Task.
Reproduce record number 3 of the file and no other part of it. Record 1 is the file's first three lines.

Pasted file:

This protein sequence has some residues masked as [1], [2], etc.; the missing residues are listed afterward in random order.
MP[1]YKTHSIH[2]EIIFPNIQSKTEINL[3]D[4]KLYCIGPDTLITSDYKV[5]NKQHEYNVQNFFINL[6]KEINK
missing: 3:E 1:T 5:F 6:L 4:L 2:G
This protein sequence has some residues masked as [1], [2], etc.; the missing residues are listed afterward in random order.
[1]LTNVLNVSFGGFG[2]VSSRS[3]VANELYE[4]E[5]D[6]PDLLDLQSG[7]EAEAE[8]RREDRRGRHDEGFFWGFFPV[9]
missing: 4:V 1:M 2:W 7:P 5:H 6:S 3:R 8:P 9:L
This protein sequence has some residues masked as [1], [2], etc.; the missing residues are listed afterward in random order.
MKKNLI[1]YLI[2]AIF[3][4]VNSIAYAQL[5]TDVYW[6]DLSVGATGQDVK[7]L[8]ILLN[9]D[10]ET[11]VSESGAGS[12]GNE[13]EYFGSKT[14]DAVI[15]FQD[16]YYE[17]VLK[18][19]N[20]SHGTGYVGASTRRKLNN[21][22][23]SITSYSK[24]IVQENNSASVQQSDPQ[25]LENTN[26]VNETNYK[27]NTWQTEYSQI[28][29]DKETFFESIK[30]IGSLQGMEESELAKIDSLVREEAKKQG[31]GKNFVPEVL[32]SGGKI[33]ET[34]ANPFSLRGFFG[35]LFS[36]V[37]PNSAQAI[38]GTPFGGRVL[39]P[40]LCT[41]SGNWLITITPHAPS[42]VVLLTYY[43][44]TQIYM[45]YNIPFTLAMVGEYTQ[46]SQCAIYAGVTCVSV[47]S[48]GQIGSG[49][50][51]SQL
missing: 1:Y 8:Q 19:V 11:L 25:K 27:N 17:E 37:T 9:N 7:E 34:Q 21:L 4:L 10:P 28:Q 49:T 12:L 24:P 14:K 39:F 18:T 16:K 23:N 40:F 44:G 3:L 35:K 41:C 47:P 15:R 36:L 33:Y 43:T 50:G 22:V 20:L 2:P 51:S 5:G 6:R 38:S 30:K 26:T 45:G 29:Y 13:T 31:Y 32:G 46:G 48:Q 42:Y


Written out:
This protein sequence has some residues masked as [1], [2], etc.; the missing residues are listed afterward in random order.
MKKNLI[1]YLI[2]AIF[3][4]VNSIAYAQL[5]TDVYW[6]DLSVGATGQDVK[7]L[8]ILLN[9]D[10]ET[11]VSESGAGS[12]GNE[13]EYFGSKT[14]DAVI[15]FQD[16]YYE[17]VLK[18][19]N[20]SHGTGYVGASTRRKLNN[21][22][23]SITSYSK[24]IVQENNSASVQQSDPQ[25]LENTN[26]VNETNYK[27]NTWQTEYSQI[28][29]DKETFFESIK[30]IGSLQGMEESELAKIDSLVREEAKKQG[31]GKNFVPEVL[32]SGGKI[33]ET[34]ANPFSLRGFFG[35]LFS[36]V[37]PNSAQAI[38]GTPFGGRVL[39]P[40]LCT[41]SGNWLITITPHAPS[42]VVLLTYY[43][44]TQIYM[45]YNIPFTLAMVGEYTQ[46]SQCAIYAGVTCVSV[47]S[48]GQIGSG[49][50][51]SQL
missing: 1:Y 8:Q 19:V 11:L 25:K 27:N 17:E 37:T 9:N 7:E 34:Q 21:L 4:L 10:P 28:Q 49:T 12:L 24:P 14:K 39:F 18:T 16:K 23:N 40:F 44:G 3:L 35:K 41:C 47:P 15:R 36:L 33:Y 43:T 50:G 22:V 20:L 2:P 51:S 5:G 6:R 38:S 30:K 26:T 45:G 29:Y 13:T 31:Y 32:G 46:G 48:Q 42:Y